Structured Deposits – A Case Study

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Disclaimer : The following analysis does not represent financial advice of any form. The analysis is a personal view point and not an attempt to discredit the bank offering it.  Nor is it an attempt to malign the bank’s reputation in any way. Its main aim is to provide a balanced view of the product that is being offered.

Commentary on X Bank’s 5 Year Savings Structured Deposit

When you compare the interest rates you should be receiving from X Bank against your current or time deposits, it is a no-brainer. How can a one year time deposit of 1% or less, compare with their first year interest rate of 1.85% ?

The typical approach is to compare X Bank’s structured deposit with the 5year interest rates prevailing in the market. How does the structured deposit stack up if we have all the information?

The prevailing 5year interest rate relevant to this discussion is at 1.6%.

But the investor is getting 1.85% and increments of 0.05% every year, ie 1.85% in year 1, 1.90% in year 2 and so on till 2.1% in year 5. This looks like a great deal for the investor. X Bank gets 1.6% but pays their investor more. They are out of the money.

Or is it?

In the small print, X Bank reserves the right but not the obligation to early terminate this product at the end of each year. Is this right worth any money?

In essence, the investor has sold at option to the bank (called a swaption). What is this option worth? Based on today s value, it is approximately 0.50% per year.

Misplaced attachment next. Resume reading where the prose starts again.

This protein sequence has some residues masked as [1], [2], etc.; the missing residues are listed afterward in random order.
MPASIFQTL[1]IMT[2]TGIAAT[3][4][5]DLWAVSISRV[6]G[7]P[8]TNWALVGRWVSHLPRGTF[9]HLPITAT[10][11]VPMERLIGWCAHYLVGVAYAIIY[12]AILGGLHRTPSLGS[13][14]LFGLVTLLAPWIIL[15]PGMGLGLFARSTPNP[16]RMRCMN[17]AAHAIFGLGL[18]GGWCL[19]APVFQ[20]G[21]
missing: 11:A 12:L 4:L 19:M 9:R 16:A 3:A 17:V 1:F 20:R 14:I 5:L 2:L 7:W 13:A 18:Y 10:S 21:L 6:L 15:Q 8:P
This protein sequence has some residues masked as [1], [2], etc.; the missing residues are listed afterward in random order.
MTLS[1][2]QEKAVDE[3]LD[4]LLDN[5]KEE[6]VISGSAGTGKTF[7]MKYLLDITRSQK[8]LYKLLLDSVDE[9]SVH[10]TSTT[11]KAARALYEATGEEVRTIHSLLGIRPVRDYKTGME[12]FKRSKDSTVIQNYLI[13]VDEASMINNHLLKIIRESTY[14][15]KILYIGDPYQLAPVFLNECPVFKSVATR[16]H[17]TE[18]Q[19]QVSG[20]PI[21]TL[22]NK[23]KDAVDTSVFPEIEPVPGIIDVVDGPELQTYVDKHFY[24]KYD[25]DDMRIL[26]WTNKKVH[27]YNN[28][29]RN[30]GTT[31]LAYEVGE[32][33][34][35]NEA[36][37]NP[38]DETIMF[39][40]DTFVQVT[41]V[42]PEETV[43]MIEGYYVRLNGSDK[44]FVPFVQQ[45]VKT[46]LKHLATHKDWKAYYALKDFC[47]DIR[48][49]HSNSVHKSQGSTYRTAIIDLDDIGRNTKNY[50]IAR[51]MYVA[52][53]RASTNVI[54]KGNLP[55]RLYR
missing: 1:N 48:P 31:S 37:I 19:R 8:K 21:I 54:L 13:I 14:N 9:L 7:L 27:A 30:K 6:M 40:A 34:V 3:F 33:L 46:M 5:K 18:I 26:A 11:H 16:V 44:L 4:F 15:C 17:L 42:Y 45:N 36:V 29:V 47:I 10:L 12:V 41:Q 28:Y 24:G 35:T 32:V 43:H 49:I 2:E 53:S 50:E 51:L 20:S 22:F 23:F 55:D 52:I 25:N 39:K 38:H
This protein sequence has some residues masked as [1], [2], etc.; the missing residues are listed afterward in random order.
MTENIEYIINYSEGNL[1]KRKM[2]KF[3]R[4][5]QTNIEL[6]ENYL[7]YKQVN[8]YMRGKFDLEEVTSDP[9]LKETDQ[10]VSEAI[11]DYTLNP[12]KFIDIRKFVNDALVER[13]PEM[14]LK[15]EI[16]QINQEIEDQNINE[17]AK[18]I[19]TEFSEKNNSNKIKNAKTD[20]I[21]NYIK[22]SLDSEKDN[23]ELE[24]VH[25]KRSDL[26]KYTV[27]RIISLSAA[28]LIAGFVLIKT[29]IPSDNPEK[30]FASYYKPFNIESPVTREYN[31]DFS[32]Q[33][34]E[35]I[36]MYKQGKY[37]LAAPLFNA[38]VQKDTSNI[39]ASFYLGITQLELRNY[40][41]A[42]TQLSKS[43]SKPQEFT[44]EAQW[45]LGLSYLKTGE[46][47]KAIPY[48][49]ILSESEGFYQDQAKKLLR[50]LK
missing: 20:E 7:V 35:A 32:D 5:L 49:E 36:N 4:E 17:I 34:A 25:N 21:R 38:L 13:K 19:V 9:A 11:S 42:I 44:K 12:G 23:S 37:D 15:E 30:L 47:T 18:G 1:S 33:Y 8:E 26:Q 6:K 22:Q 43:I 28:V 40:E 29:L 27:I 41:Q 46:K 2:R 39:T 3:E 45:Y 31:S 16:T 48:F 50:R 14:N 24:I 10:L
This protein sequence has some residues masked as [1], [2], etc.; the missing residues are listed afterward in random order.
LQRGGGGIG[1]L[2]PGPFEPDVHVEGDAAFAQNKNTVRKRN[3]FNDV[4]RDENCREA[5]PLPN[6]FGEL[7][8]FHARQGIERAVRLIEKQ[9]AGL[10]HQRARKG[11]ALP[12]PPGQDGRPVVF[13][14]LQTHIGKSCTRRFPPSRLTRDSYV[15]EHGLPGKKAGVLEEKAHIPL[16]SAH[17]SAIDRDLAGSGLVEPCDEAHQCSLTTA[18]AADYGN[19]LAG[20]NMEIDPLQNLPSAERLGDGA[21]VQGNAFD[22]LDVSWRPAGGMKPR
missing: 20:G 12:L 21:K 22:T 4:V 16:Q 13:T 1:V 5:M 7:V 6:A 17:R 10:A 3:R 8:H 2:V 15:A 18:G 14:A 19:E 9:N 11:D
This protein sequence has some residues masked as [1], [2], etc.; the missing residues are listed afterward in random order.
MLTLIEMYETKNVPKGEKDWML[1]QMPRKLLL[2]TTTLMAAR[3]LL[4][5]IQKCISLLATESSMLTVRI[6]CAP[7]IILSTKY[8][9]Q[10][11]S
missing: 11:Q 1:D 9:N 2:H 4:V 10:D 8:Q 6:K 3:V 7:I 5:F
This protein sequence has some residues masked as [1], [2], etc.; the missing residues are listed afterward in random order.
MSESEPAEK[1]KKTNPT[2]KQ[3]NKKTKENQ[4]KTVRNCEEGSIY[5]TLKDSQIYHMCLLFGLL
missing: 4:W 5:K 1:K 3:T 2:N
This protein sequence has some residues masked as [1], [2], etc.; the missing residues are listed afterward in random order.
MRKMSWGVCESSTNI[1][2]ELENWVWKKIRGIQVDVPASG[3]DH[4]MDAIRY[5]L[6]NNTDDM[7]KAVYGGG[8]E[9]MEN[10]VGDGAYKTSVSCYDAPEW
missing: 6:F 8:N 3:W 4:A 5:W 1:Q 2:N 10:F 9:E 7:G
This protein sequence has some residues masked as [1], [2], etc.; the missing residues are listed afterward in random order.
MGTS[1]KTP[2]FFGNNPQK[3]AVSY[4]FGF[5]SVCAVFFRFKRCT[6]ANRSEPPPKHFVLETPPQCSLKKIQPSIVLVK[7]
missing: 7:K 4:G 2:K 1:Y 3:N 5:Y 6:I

So X Bank could be making 0.7% every time an investor buys the product, calculated thus : cost would be 1.6% plus 0.50% =2.1% multiply by 5years. But X Bank pays you 1.85+1.90+1.95+2.00+2.1 %. 0.70% over 5 years look like a very thin spread for a 5 year product. Unverified sources say it can be 0.40% or higher depending on market conditions.

1. Credit risk of X Bank because this structured deposit is not insured like a normal deposit.
2. Re-investment risk should the structured deposit be called and interest rates are still very low.
3. Interest rate risk  – should interest rates rise, you will still be stuck in your contractual structured deposit rates.
4. Early termination (penalty) risk.

This product would appeal to the investor who does not have access to the bond market and access to X Bank’s bonds. For a minimum investment of say, S$30,000, one can achieve an enhanced yield over time deposits that pay a pittance.

X Bank’s 7 year bonds maturing in 2021 have yield to maturity of about 3.2%. If you do a rough intrapolation and ignore the difference in credit rating (because the bond is a sub debt), they should be paying approximately 2.7% if they were to raise money in the capital markets.

Issuing this structured deposit allows the bank to access cheaper long term Singapore dollar funds and perhaps even gain new customers.

Its a win-win situation for both investors and the bank.